How Do You Push Just a Single Git Branch (and no Other Branches)?

Developers make changes in the project files and update the local repository by committing along with the specific statement known as a commit message for saving purposes. Then, they are required to push these changes to the centralized server. Additionally, users can push the changes from a specific local branch to the remote branch without adding the content of all branches.

This guide provided the method of pushing a single Git branch to the GitHub server.

How to Push Only One Git Branch (and no Other Branches)?

In order to push a single Git branch to the GitHub server, follow the provided instructions:

  • Redirect to the required Git directory.
  • Check the list of all branches.
  • Choose the target branch and switch to it.
  • Ensure the remote URL list.
  • Pull the latest version of the specific remote branch.
  • Execute the “git push –force <remote-name> <target-branch-name>” command.

Step 1: Switch to Git Repository
Redirect to the particular Git repository by executing the “cd” command along with its path:

$ cd "C:\Users\nazma\Git"

Step 2: Check Local and Fetched Remote Branches
Then, run the “git branch” command to display the fetched remote and existing local branches

$ git branch -a

Here, the “-a” option represents the all. Now, all the existing branches are displayed. We have selected the below-highlighted “alpha” branch, which needs to push to the GitHub server:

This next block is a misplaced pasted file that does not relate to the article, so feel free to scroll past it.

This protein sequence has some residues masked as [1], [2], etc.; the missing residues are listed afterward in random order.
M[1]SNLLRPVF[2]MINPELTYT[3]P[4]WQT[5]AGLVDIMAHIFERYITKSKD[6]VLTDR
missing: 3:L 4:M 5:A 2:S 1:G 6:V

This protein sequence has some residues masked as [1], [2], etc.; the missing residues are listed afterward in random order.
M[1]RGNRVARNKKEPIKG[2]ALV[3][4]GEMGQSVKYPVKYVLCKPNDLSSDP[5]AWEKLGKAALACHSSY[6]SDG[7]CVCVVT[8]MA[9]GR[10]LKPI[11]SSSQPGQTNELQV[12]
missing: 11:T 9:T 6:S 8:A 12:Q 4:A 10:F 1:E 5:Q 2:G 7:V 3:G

Step 3: Switch to Target Branch
Next, execute the “git checkout” command and navigate to the previously selected local branch:

$ git checkout alpha

Step 4: Verify Backend Connection Between Local and Remote Repositories
To ensure the GitHub server and local machine are connected with each other, use the provided command:

$ git remote -v

Step 5: Pull Remote Branch
After that, execute the “git pull” command along with the remote name and specify the branch to pull the content of the particular branch:

$ git pull origin alpha

Step 6: Push Single Branch
Finally, utilize the “git push” command for updating the GitHub server with the local changes:

$ git push --force origin alpha


  • –force” option is used for pushing the local branch content forcefully.
  • origin” is the name of the remote URL.
  • alpha” is a particular branch that needs to be pushed.

As you can see, we have successfully pushed the content of the single file to the GitHub remote repository:

That’s it! We have explained the easiest way of pushing a single Git branch to the GitHub server.


To push a single Git branch to the GitHub server, first, redirect to the required Git directory. Then, check the list of all branches and select one of them. Next, switch to it and check the remote URL list. After that, pull the updated content of the specified remote branch. Lastly, execute the “git push –force <remote-name> <target-branch-name>” command. This guide demonstrated the procedure of pushing a single Git branch to the GitHub server.

About the author

Maria Naz

I hold a master's degree in computer science. I am passionate about my work, exploring new technologies, learning programming languages, and I love to share my knowledge with the world.